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Structure of Crenezumab Complex with Aβ Shows Loss of β-Hairpin

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Abstract

Accumulation of amyloid-β (Aβ) peptides and amyloid plaque deposition in brain is postulated as a cause of Alzheimer’s disease (AD). The precise pathological species of Aβ remains elusive although evidence suggests soluble oligomers may be primarily responsible for neurotoxicity. Crenezumab is a humanized anti-Aβ monoclonal IgG4 that binds multiple forms of Aβ, with higher affinity for aggregated forms, and that blocks Aβ aggregation, and promotes disaggregation. To understand the structural basis for this binding profile and activity, we determined the crystal structure of crenezumab in complex with Aβ. The structure reveals a sequential epitope and conformational requirements for epitope recognition, which include a subtle but critical element that is likely the basis for crenezumab’s versatile binding profile. We find interactions consistent with high affinity for multiple forms of Aβ, particularly oligomers. Of note, crenezumab also sequesters the hydrophobic core of Aβ and breaks an essential salt-bridge characteristic of the β-hairpin conformation, eliminating features characteristic of the basic organization in Aβ oligomers and fibrils, and explains crenezumab’s inhibition of aggregation and promotion of disaggregation. These insights highlight crenezumab’s unique mechanism of action, particularly regarding Aβ oligomers, and provide a strong rationale for the evaluation of crenezumab as a potential AD therapy.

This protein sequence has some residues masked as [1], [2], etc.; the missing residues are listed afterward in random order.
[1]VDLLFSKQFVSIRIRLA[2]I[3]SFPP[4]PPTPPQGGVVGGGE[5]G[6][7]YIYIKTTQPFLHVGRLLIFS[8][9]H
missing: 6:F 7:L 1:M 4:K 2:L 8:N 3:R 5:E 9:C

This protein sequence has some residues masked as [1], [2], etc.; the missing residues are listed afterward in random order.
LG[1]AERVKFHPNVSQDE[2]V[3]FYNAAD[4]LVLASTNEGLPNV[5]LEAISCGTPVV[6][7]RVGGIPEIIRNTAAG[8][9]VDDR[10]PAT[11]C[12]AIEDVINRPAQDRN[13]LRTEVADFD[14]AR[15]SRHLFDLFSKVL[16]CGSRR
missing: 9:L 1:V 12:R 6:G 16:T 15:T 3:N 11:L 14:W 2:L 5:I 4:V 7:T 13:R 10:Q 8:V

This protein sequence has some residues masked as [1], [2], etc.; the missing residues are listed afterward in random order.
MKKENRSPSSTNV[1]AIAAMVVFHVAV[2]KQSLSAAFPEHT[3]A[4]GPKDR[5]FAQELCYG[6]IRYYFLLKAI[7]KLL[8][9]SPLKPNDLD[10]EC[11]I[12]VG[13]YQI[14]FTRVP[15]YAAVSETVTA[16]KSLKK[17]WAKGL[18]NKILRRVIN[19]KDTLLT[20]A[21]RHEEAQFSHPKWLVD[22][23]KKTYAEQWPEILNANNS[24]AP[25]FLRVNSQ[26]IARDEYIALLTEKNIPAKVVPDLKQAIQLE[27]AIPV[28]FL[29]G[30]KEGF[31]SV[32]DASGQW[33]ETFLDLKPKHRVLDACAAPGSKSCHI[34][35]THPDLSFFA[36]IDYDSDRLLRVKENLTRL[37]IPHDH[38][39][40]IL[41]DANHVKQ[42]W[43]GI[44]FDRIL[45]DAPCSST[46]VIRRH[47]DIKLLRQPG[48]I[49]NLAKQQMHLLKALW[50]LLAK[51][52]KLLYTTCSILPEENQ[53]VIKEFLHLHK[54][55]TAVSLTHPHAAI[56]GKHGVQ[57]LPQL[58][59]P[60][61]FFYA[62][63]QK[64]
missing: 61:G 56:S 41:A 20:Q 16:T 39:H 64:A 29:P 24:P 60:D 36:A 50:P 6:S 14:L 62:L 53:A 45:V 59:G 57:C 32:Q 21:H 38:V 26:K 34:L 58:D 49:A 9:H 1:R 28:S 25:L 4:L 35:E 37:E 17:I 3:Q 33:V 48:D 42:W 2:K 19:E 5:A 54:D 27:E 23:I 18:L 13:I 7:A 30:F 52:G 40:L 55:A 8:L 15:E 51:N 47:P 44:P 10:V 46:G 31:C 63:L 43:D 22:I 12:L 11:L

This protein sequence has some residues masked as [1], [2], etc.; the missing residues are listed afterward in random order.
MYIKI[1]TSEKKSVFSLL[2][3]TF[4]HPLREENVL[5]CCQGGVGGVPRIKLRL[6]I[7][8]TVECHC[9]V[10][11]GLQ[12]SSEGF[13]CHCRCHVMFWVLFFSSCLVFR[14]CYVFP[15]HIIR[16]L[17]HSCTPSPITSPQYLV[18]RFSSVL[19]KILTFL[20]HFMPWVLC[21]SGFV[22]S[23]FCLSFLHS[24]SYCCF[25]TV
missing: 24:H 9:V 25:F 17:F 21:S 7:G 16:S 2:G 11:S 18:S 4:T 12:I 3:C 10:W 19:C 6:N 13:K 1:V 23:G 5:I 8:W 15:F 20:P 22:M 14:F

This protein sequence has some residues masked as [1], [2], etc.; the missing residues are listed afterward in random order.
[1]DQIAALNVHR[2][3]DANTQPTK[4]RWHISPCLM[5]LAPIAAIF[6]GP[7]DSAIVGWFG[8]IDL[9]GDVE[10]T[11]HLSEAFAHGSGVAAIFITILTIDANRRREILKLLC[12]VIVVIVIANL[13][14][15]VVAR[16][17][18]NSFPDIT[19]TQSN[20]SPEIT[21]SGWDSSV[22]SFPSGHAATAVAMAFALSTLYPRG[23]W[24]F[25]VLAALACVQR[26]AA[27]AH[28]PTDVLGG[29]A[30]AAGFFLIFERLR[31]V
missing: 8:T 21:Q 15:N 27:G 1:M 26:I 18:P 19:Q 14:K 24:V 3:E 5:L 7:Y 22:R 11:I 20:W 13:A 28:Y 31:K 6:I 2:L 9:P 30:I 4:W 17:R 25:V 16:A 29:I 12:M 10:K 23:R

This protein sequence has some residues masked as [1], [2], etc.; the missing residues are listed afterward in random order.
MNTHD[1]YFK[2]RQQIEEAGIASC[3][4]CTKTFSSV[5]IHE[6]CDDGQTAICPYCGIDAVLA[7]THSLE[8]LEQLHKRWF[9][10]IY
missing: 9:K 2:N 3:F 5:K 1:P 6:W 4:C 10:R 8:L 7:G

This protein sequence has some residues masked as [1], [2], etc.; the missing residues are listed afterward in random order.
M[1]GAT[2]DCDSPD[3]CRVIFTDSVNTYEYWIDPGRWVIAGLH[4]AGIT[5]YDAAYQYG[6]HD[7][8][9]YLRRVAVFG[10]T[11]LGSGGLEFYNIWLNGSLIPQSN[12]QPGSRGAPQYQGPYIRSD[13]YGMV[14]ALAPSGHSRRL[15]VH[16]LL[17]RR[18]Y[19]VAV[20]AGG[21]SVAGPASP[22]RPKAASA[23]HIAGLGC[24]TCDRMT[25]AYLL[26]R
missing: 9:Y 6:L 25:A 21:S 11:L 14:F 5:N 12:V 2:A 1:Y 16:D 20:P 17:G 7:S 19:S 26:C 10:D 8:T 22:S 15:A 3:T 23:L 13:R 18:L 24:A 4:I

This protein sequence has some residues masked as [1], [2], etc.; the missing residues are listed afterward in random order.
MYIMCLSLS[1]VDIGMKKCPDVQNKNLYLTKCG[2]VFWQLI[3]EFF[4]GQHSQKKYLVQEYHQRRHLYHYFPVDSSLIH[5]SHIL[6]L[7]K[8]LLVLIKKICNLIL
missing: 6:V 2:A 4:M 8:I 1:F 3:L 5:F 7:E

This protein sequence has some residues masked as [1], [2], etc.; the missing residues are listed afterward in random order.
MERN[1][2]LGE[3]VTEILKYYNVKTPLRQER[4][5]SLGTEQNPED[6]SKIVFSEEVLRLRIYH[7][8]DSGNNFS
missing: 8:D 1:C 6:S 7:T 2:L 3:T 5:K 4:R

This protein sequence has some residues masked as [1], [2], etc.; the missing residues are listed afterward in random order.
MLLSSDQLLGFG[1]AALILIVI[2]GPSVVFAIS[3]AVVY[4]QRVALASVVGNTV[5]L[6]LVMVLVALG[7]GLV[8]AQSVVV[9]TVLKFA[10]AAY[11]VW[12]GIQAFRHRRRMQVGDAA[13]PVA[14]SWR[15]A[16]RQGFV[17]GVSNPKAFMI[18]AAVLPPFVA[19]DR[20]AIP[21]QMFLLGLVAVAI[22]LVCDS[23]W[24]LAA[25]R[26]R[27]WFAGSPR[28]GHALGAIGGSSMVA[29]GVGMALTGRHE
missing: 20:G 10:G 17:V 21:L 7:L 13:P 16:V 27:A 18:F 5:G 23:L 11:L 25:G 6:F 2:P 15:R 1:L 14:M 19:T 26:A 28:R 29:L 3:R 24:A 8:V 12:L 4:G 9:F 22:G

Introduction

Alzheimer’s disease (AD) is the most common form of dementia, affecting an estimated 5.3 million individuals in the United States and 46.8 million people worldwide1,2. The deposition of extracellular insoluble amyloid plaques composed primarily of amyloid-β (Aβ) peptides in the brain is a hallmark pathologic finding in AD3. An imbalance in the production and/or clearance of Aβ in brain leads to amyloid accumulation and is causally associated with AD pathogenesis4. The accumulation and aggregation of Aβ peptides in brain takes many forms in addition to plaques, including soluble monomers and oligomers, and insoluble fibrils, with a large range of molecular weights from 10 to 1,000 KDa (see review ref. 5). In vitro and ex vivo evidence suggests that soluble oligomers, i.e. “toxic Aβ oligomers,” may be primarily responsible for neurotoxicity6,7,8. Neutralization of toxic Aβ peptides (in its multiple forms) by anti-Aβ monoclonal antibodies is being pursued as therapies for AD, as growing evidence suggests passive immunization against Aβ can provide clinical benefit and perhaps AD prevention9.